Last year, when I was training for the London Marathon, I was tired. ALL THE TIME. I’m more than aware that marathon training is tough, but I’ve trained a lot and I know the difference between being overtrained or run down, and something being wrong. And something was wrong.
I was a regular at morning yoga and spin classes but, when my alarm went off, I just couldn’t get up. I wasn’t just a bit sleepy, I really couldn’t get up. After I had finished my long run at the weekend I had to go straight back to bed again. It wasn’t normal for me.
Doctors. They just didn’t get it. They told me to rest. But I didn’t just ‘need a rest’ because I know my body can cope (usually). After demanding a blood test, they simply told me everything was ‘normal’. But they never gave me the details of those results.
A couple of weeks ago I went for a private blood test with Werlabs which meant I got a full analysis of absolutely everything.
Who are Werlabs?
Werlabs are a service that uses blood testing to help you monitor your health and understand what’s going on inside your body. The beauty of this test is that, not only is it quick and easy, the results are ready in 48 hours and you can access them in an online journal.
What do they test?
Their main package consists of 44 separate analyses broken down into different risk categories:
1. Cardiovascular Disease
This looks at your total cholesterol level and how much good and bad cholesterol you have. In all honesty, I’ve never worried too much about my cholesterol, but my results showed that, whilst I am safely in the ‘healthy’ range, it’s heading towards the higher end so may be something to be aware of. On the plus side, they made it clear I’m not at risk of CV disease at the moment!
This checks your glucose levels to look at your risk of developing diabetes. I was all clear on this front which was good because I’m sure I have way more sugar than I should!
3. Full Blood Count
A whole range of things are measured in this section including platelets, and the volume and size of red and white blood cells. This can show up issues such as anemia, long-standing inflammation, and the ability to form blood clots.
I was pleased to see a higher than average haemoglobin level because this is what absorbs and releases oxygen and carries it from the lungs to the body’s tissues. Just what runners need!
4. Inflammation and Immune System
This measures your levels of a protein in the blood called ‘C-reactive protein’ which shows general levels of inflammation in the body. It’s important to test this because it identifies infections and diseases causing inflammation, such as:
- Diseases of the immune system
- Swelling of blood vessels in the head and neck
- Swelling and bleeding of the intestines
- Bone infection
A combination of things are tested:
- Iron – important in the formation of red blood cells and needed for energy metabolism, this helps our muscles and organs work correctly
- Ferritin – this is the primary way our body stores iron absorbed from our food, the amount of ferritin in your blood indicates the amount of iron stored in your body
- Transferrin – the main protein in the blood that binds to the iron absorbed from food and transports it throughout the body
Low iron levels are fairly common in female runners and cause, among other things, tiredness, so I wasn’t really surprised that, whilst I was in the ‘normal’ range, I was right at the bottom of it. I was also in the red zone for transferrin saturation which means I am likely to have an iron deficiency – it explains a lot!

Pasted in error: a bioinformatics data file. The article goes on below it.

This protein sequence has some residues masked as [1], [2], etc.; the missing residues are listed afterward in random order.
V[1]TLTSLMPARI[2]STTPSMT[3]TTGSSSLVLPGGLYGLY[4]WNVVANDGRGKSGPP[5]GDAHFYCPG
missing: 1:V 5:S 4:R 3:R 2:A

6. Liver and Kidneys
A range of enzymes, protein, potassium and salt levels are tested to check if the liver and kidneys are working correctly and to detect early damage or risk of disease.
Potassium results, my reading is the red dot
7. Vitamins and Minerals
- Folic Acid (B9) – an important growth factor required for cell division
- Magnesium – plays a role in metabolism and can only be absorbed from food
- B12 – maintains the functions of your nervous system and can also only be absorbed from food
The thyroid is a gland that produces hormones that are released into the blood to stimulate growth and metabolism, it has a direct effect on our energy levels and overall wellbeing. Three types of thyroid hormones are tested to determine how effectively the thyroid is working and if it’s over or under active.
Why is this test good?
What I loved most about Werlabs is that each analysis is explained in easy-to-understand language, with a clear explanation of why it has been tested. It also clearly explains what it means if you are too high or too low on the scale. On top of this, a doctor goes through all of your results and gives you a personal analysis of your current state of health.
How does it work?
To take the test you simply need to visit the Werlabs website and select the blood test you want. You then just take your confirmation email to one of their testing locations in London or Manchester for your blood test (many of these are walk-in, I went to St Thomas Hospital and only waited for 5 minutes) and you will receive a text message as soon as the results are available online.
The full test is quite expensive at £125 but there are cheaper options if you just want to test something specific. If you’re keen, you can get a 20% discount using code GRUNC20.
I have been genuinely impressed by the whole Werlabs experience and found the level of results fascinating. I make an effort to keep myself fit and healthy so I’ve never worried too much about my general health, however this experience has highlighted that, if there was something to worry about, I probably wouldn’t even know until it was too late.
It’s safe to say I’ve learned a lot from this and is definitely something I would do again.
Werlabs kindly invited me to try out their service, as always, all opinions are my own.